Friday, September 24, 2021
HomePatriot DispatchesThe Indiana Supreme Court Did What??

The Indiana Supreme Court Did What??

Fourth Amendment of the Constitution:

“The right of the people to be secure in their persons, houses, papers, and effects, against unreasonable searches and seizures, shall not be violated, and no Warrants shall issue, but upon probable cause, supported by Oath or affirmation, and particularly describing the place to be searched, and the persons or things to be seized.”

This no longer applies in the state of Indiana.  On Thursday, the Indiana Supreme Court ruled that Hoosiers have no right to resist unlawful police entry into their homes. Any Hoosiers out there, I hope you’re reading this because you just lost the right to safety and security in your own homes.

In a 3-2 decision, Justice Steven David writing for the court said if a police officer wants to enter a home for any reason or no reason at all, a homeowner cannot do anything to block the officer’s entry.

“We believe … a right to resist an unlawful police entry into a home is against public policy and is incompatible with modern Fourth Amendment jurisprudence,” David said. “We also find that allowing resistance unnecessarily escalates the level of violence and therefore the risk of injuries to all parties involved without preventing the arrest.” (emphasis mine)

So if a police officer wants to, they can walk through your front door any time they feel like it.  They don’t have to a reason.  If you resist against this, YOU get arrested.

And no, they don’t even have to knock.  The same Indiana Supreme Court had thrown out that little piece of common courtesy earlier in the week.

I guess the “public policy” thing is supposedly “what’s best for society as a whole”, right?  Where have we heard that one before?  And the “modern” jurisprudence translates into the “living Constitution” interpretation…you know, that totally insignificant document on which the laws of our entire nation were originally structured that some modern-day intellectuals seem to believe is so archaic that they have to put their own new interpretations on it every time they get a chance.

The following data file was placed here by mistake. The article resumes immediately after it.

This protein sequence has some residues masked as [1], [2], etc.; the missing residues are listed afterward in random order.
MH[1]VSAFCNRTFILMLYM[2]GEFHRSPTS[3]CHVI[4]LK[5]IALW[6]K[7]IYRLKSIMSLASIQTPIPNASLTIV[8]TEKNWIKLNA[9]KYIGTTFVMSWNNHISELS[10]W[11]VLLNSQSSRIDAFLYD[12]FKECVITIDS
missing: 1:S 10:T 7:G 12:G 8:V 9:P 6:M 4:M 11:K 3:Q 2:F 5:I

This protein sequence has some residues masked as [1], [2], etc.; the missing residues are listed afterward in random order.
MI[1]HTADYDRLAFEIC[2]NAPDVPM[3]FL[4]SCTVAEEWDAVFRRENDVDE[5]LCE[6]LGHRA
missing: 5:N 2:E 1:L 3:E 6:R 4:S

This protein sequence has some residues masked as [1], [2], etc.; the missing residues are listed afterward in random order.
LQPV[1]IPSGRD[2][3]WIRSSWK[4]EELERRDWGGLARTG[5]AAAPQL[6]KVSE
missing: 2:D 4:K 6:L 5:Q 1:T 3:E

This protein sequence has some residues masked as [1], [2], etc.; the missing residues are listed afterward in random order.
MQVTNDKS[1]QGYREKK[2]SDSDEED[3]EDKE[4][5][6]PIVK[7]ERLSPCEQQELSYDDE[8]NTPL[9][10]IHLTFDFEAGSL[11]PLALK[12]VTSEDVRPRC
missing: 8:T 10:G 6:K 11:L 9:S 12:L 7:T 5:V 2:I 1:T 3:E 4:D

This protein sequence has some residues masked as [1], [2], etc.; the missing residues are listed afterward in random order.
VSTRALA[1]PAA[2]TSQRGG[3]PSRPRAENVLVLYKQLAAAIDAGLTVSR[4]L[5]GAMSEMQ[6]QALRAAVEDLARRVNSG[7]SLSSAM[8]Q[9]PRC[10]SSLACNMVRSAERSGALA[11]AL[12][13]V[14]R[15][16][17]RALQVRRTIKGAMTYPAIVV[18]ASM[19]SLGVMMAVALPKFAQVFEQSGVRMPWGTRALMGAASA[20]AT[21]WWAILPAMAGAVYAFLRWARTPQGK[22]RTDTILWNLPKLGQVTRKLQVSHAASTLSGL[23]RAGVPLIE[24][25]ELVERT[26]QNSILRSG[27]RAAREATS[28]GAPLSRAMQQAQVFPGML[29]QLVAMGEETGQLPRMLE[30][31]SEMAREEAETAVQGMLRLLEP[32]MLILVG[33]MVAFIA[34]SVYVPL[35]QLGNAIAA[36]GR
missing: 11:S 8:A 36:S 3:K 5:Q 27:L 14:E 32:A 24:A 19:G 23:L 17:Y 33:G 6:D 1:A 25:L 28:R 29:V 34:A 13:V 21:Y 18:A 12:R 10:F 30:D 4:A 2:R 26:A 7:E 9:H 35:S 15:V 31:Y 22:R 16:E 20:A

This is unlawful entry that is being sugar-coated to make it seem lawful by the judicial branch in direct opposition to what was written in the Constitution.

I sure hope the good folks in Indiana are planning to take this through appeal and beyond if they have to.

Added Edit:  I cross-posted this somewhere and apparently I wasn’t as explicit about presenting concerns that exist regarding this ruling as I should have been.  So I’m adding this in to make it plain.

The 2 dissenting judges argued for qualifiers that would limit unlawful entry, such as saying that a police officer would have the right to entry in a situation where life might be threatened due to abuse, etc.  This at least displays common sense in recognition of the 4th Amendment rights of citizens.  It acknowledges that certain lines do exist.

The 3 judges making the final decision deliberately chose the broader application in this ruling, one that essentially condones unlawful entry by police.  The judge acknowledges that it is unlawful entry in his statement, yet condones it all the same.

For me, personally, any time I see a situation of this sort where a choice is deliberately made to go in the direction of laws that are so broad as to violate rights under the Constitution, I question it.  Why?  What was the purpose?  What was the line of logic and reason that was used?

There are specific mechanisms that progressives have been using for years on end to undermine the Constitution.  Presenting claims of what is in the best interest of society as a whole via “public policy” can be a mechanism that is used to promote collectivism over individual citizens rights.  Saying that the Constitution is “outdated” and has to be modernized is a just a smoke screen to justify whatever changes to the Constitution are being made.  And I do question this to the hilt.  I question whether or not it is genuine necessary.  I question whether or not those making these decisions had other options.  I question what kind of impact it might have, not only for the present but also for the future.

It’s all part of learning what we are up against, how to guard against moving even more in the direction of socialism than we already have, and trying to protect and preserve the rights that have been granted to us under the law.

 

 

9 COMMENTS

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9 COMMENTS

    • Uggghhhh!!!! Yeah, I’m having big problems with this one too, Texasgalt. I’ve been assured by someone who knows more about the law than I do that this really isn’t a threat, and a part of me what to believe that. I genuinely do. We just have so many different threats to our freedoms coming at us from so many different angles right now.

      I’m hoping that this will be appealed and walked back a bit, just to keep some lines in place.

  1. Indiana could be a case study. I am a Hoosier. For decades, Indiana high school basketball was a respected, admired, wondrous thing. There was one state tournament – all schools entered and winner take all. Then a bunch of ‘progressive’ “educators” and “administrators” took it and divided it into four classes, so there are four ‘state champions’ every year. Fairness; equality; and all that rot. Indiana high school basketball is still pretty good, but it has never been the same. You recall the movie Hoosiers?